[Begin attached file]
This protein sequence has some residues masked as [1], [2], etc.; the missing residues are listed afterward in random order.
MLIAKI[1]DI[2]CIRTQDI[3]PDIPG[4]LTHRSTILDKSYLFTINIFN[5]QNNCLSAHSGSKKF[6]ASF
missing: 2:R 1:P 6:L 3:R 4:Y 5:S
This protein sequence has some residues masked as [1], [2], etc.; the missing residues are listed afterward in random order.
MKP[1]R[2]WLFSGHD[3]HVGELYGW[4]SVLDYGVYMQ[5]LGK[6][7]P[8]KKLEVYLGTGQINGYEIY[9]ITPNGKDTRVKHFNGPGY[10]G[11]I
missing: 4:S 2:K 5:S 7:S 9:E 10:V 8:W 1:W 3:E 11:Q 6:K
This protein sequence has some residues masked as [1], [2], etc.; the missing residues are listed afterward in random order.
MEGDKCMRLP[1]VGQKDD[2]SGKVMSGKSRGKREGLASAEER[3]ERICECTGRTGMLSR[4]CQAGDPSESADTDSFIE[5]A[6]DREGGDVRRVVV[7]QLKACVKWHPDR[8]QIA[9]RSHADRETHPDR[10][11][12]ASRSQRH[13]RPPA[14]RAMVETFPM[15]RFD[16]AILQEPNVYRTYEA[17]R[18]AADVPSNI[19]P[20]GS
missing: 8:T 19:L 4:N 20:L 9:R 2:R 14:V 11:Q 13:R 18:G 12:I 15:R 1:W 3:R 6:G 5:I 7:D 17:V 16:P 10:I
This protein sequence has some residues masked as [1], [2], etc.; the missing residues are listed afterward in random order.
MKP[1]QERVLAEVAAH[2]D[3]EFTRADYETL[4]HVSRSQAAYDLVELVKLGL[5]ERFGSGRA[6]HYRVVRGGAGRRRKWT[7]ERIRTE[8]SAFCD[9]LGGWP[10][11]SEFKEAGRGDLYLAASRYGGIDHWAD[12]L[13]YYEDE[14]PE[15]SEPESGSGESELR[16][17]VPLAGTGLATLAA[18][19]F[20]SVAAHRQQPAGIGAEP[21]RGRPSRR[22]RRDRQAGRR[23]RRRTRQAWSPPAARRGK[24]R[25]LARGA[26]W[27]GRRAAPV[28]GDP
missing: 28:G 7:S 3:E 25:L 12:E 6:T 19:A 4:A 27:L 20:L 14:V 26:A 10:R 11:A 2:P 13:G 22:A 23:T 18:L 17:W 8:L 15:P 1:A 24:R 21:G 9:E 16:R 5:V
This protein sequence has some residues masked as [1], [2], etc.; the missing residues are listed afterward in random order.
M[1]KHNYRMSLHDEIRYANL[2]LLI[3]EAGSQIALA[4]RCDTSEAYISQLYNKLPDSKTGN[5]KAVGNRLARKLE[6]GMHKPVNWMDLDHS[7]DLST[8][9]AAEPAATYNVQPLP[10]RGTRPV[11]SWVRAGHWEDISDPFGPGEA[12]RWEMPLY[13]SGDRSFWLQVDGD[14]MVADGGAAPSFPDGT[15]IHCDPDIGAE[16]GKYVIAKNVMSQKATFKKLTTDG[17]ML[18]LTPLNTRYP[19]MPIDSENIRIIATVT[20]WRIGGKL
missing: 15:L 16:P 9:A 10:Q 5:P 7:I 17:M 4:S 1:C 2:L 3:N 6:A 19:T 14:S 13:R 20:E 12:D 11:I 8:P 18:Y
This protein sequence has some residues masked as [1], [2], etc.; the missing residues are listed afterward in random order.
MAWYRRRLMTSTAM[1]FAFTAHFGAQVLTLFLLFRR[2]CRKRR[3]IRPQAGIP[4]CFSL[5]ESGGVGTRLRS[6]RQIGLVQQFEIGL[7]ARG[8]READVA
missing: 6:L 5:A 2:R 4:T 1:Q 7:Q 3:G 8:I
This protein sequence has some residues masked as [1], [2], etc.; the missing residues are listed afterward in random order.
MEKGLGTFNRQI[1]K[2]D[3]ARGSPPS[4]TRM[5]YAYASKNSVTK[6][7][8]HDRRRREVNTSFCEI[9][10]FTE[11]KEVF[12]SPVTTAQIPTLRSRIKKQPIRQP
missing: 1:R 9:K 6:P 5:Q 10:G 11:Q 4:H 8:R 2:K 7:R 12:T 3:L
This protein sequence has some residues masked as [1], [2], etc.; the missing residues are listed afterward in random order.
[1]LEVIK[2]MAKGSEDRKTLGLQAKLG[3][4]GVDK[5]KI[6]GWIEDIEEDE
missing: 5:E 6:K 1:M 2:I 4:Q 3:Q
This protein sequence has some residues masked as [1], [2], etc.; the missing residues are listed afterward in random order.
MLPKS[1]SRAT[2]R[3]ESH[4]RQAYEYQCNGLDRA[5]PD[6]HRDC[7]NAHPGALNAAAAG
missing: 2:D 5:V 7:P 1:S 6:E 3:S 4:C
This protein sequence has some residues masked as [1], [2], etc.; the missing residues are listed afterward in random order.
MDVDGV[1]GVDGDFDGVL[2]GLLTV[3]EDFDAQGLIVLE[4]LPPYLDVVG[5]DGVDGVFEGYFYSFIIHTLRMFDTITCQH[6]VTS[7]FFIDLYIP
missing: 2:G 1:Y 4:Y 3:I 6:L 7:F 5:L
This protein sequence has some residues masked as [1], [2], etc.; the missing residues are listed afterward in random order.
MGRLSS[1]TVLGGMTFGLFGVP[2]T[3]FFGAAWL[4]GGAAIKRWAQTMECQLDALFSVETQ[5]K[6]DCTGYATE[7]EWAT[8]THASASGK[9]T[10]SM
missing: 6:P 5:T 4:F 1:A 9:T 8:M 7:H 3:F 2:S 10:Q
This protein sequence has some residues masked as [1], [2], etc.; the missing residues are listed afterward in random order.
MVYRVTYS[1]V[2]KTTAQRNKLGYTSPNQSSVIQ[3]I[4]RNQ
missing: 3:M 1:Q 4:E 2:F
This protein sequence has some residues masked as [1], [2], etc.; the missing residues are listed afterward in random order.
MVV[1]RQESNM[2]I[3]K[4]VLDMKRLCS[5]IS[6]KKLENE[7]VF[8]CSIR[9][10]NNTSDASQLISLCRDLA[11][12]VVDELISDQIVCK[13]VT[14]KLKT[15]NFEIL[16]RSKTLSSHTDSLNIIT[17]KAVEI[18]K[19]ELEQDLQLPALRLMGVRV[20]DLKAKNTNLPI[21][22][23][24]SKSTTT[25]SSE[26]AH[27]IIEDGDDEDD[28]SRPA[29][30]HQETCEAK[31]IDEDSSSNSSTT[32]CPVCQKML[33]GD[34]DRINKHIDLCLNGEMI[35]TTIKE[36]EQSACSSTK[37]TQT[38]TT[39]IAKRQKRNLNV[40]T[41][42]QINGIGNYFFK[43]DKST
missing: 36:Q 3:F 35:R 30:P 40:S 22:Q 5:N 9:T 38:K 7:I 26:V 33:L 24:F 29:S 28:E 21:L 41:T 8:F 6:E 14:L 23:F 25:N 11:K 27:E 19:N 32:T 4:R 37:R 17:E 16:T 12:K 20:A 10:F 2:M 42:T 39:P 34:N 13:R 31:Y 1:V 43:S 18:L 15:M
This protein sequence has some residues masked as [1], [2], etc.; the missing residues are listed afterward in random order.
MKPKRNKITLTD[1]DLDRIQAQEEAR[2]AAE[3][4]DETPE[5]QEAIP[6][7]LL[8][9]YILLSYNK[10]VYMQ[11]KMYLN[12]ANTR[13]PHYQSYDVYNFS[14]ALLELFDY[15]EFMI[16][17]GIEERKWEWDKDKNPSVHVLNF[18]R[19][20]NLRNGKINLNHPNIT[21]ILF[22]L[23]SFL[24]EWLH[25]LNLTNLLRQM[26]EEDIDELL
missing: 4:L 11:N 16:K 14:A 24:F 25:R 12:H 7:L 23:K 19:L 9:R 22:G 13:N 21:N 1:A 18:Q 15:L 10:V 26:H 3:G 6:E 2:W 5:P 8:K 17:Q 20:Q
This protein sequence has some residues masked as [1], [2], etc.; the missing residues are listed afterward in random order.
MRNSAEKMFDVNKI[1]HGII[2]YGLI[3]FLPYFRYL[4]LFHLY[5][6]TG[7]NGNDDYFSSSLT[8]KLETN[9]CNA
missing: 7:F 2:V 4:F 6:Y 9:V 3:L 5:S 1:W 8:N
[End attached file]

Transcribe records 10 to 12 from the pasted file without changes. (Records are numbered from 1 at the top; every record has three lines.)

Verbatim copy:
This protein sequence has some residues masked as [1], [2], etc.; the missing residues are listed afterward in random order.
MDVDGV[1]GVDGDFDGVL[2]GLLTV[3]EDFDAQGLIVLE[4]LPPYLDVVG[5]DGVDGVFEGYFYSFIIHTLRMFDTITCQH[6]VTS[7]FFIDLYIP
missing: 2:G 1:Y 4:Y 3:I 6:L 7:F 5:L
This protein sequence has some residues masked as [1], [2], etc.; the missing residues are listed afterward in random order.
MGRLSS[1]TVLGGMTFGLFGVP[2]T[3]FFGAAWL[4]GGAAIKRWAQTMECQLDALFSVETQ[5]K[6]DCTGYATE[7]EWAT[8]THASASGK[9]T[10]SM
missing: 6:P 5:T 4:F 1:A 9:T 8:M 7:H 3:F 2:S 10:Q
This protein sequence has some residues masked as [1], [2], etc.; the missing residues are listed afterward in random order.
MVYRVTYS[1]V[2]KTTAQRNKLGYTSPNQSSVIQ[3]I[4]RNQ
missing: 3:M 1:Q 4:E 2:F